Who are you?
Jumping right in with the most common interview and/or networking question, Tell me about yourself is the opening to many a conversation, the response to which often sets the tone of the exchange that follows. What information is actually sought here? According to the National Association of Colleges and Employers, information from this list can prepare you for your 60 second introduction:
- Class (senior, junior, sophomore, freshman)
- Opportunities that you are seeking
- Relevant experience (work, internship, volunteer work)
- Highlights of skills and strengths
- Knowledge of the company
It may seem like a lot to include, but you may not be offering lengthy details all at once. An employer once said, introducing yourself should be like dropping a few M&Ms at a time, not trying to force-feed the whole bag. Let the person digest those few bits of information (M&Ms) and then offer more during the conversation. It’s much easier for the listener and the speaker!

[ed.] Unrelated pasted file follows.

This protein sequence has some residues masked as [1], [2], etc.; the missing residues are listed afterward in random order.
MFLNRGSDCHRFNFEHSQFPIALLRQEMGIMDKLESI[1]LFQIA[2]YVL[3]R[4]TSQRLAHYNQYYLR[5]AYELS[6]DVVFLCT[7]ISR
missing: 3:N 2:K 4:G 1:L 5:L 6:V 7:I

Here are a few examples:
- “Hi, my name is _______; I’m completing my degree in _____ and am very interested in talking with you about the opportunities within the ________ department at _(company name)__. I know that __company___ is well known for ______, and I am confident that my skills in _____, _______ and my experiences from _______ and __________ could be a good match.”
- “Hello! My name is __________. I’m thrilled to be talking with you, as I’m extremely interested in contributing my skills of ________ and _________ to the _____________ department of _(company name)_. I’ll be completing my degree in _field of study_ in May 2016, graduating from Lebanon Valley College.
- “As an experienced ___________, I was excited to see that your company would be attending this event! My name is ________ and……”
There are many ways you could tell someone about yourself, but the key is to put thought into what you’re going to say ahead of time so that your conversation starts strong.
Additional tips: Tailor your introduction to each employer based on research and knowledge of the company. Practice, practice, practice so that it is a natural conversation starter, and pay attention to your nonverbal communications—eye contact, facial expressions, body language, and posture. Finally, don’t just end with an awkward pause – ask a question to encourage the person with whom you are speaking to pick up the conversation!
~Gwen Miller, associate director